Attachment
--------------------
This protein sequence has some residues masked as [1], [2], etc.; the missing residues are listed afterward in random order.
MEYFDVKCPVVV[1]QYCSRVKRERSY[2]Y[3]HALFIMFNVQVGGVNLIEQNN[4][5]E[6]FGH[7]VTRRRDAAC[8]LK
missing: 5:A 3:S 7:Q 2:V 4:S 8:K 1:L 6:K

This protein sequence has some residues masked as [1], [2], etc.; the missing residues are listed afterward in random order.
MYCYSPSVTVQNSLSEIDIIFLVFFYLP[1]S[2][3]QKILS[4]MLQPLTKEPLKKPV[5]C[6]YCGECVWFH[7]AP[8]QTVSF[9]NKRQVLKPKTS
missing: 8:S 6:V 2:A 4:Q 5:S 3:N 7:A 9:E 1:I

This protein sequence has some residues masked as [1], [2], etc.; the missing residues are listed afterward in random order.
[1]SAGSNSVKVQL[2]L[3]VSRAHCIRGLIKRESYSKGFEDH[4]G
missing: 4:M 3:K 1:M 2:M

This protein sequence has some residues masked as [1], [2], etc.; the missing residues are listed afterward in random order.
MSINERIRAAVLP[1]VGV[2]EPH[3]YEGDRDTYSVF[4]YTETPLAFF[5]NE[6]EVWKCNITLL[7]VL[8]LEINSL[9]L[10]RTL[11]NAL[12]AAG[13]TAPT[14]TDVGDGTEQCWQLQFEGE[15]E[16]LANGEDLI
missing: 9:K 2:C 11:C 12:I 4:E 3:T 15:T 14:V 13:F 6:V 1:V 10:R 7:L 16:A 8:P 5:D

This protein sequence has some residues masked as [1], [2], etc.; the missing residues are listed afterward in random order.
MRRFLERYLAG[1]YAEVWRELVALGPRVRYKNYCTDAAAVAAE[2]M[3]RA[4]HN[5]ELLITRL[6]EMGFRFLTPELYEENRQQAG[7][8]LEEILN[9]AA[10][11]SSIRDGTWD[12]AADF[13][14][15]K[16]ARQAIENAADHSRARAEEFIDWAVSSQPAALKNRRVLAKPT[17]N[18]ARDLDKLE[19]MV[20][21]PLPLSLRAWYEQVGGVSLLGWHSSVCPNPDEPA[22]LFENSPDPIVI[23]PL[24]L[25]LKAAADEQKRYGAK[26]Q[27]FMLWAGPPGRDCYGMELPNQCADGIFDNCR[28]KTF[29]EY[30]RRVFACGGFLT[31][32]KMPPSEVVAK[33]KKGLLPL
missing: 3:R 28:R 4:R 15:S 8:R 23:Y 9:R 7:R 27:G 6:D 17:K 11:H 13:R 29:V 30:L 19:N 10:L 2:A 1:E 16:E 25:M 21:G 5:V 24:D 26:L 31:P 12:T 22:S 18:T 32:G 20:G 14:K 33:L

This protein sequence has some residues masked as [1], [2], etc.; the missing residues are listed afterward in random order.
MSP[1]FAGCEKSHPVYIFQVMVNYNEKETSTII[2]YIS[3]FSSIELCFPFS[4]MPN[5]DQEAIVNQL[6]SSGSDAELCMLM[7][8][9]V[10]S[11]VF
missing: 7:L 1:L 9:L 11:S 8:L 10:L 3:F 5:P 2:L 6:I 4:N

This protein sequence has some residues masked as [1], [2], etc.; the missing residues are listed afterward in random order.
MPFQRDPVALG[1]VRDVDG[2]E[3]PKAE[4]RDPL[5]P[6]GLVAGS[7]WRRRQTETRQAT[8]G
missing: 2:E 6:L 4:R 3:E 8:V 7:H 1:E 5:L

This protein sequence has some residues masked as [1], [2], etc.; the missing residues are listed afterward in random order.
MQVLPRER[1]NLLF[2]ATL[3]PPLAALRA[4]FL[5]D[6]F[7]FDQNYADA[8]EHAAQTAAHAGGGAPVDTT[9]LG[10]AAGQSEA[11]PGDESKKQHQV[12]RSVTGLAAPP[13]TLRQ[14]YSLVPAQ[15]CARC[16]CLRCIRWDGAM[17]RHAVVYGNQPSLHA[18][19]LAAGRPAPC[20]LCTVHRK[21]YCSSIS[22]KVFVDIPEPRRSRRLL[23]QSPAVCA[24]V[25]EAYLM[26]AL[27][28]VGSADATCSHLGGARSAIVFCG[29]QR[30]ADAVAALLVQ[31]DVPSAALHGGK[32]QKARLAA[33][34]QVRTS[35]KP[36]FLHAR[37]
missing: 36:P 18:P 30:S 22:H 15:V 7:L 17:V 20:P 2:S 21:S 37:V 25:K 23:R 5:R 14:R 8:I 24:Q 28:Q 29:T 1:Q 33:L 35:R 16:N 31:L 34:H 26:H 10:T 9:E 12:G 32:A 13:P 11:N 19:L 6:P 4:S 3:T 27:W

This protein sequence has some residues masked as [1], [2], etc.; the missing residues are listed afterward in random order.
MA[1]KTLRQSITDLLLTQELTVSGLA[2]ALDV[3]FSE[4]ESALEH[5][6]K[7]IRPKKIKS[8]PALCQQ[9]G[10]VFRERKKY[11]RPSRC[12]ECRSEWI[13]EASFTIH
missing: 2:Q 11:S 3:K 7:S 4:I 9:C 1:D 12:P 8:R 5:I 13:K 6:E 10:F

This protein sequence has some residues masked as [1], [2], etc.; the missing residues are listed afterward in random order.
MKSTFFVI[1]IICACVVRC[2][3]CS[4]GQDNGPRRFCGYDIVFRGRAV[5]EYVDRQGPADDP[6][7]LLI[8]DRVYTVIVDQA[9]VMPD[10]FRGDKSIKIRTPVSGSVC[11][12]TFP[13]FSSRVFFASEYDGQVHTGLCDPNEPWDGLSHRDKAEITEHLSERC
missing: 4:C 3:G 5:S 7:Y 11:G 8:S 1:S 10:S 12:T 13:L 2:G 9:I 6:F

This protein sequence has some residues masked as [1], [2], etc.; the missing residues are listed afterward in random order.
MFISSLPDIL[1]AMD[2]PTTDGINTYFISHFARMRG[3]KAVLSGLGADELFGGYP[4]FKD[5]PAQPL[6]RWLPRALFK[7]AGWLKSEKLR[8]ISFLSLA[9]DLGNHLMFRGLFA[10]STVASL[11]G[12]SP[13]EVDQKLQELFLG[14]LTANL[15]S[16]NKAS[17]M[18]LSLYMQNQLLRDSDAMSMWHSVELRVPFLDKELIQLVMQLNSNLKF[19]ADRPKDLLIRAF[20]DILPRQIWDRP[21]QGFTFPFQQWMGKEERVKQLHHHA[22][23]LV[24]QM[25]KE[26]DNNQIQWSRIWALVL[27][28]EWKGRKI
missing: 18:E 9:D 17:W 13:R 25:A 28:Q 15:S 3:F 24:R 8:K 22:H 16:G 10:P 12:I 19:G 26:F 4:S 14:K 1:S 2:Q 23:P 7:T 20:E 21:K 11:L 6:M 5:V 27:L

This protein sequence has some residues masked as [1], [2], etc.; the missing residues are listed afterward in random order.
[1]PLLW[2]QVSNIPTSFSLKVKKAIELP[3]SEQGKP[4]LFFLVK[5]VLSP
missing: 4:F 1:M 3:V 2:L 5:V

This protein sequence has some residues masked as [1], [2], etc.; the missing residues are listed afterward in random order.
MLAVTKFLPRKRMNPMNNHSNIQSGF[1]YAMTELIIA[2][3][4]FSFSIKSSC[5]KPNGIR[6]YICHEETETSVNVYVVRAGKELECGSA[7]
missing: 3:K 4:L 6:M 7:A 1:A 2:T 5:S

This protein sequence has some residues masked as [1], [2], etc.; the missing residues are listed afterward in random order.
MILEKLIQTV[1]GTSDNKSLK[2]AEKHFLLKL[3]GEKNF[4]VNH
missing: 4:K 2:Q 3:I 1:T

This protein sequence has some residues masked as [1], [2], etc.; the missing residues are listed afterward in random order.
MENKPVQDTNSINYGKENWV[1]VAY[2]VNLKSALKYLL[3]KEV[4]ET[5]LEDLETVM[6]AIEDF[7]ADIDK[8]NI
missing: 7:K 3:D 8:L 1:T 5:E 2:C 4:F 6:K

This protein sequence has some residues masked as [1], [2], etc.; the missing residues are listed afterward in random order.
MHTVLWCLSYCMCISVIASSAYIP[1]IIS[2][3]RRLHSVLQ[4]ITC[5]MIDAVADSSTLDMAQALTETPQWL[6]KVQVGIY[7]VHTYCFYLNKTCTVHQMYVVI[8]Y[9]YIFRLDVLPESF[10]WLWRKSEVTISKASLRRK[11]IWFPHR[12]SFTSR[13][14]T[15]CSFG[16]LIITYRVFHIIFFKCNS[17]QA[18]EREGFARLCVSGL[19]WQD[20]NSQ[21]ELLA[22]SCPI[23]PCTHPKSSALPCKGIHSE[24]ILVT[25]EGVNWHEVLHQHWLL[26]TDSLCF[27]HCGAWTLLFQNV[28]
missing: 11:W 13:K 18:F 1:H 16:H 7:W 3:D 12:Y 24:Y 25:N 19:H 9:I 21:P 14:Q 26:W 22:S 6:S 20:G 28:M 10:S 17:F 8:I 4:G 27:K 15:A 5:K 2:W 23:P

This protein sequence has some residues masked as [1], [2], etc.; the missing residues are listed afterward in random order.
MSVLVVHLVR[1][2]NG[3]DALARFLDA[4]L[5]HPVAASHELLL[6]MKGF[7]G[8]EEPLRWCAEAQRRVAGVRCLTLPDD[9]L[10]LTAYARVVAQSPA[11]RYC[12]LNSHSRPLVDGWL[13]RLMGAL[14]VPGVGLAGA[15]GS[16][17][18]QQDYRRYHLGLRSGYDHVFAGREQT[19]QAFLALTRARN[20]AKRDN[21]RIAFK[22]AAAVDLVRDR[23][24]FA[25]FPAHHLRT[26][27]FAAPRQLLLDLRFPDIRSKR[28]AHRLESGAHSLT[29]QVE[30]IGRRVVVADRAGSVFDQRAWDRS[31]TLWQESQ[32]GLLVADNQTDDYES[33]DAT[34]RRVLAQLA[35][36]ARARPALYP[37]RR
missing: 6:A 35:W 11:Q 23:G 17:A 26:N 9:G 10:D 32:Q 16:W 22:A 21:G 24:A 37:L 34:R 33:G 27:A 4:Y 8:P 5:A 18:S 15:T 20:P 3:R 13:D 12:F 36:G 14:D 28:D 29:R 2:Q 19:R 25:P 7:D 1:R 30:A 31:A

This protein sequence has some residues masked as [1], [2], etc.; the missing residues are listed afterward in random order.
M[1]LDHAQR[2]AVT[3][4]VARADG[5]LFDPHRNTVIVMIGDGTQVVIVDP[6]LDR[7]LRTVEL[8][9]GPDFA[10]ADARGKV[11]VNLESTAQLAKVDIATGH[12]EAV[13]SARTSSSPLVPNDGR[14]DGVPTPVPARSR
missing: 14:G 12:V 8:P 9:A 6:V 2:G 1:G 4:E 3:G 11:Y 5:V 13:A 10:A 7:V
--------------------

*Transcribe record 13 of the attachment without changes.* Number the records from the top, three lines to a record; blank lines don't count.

This protein sequence has some residues masked as [1], [2], etc.; the missing residues are listed afterward in random order.
MLAVTKFLPRKRMNPMNNHSNIQSGF[1]YAMTELIIA[2][3][4]FSFSIKSSC[5]KPNGIR[6]YICHEETETSVNVYVVRAGKELECGSA[7]
missing: 3:K 4:L 6:M 7:A 1:A 2:T 5:S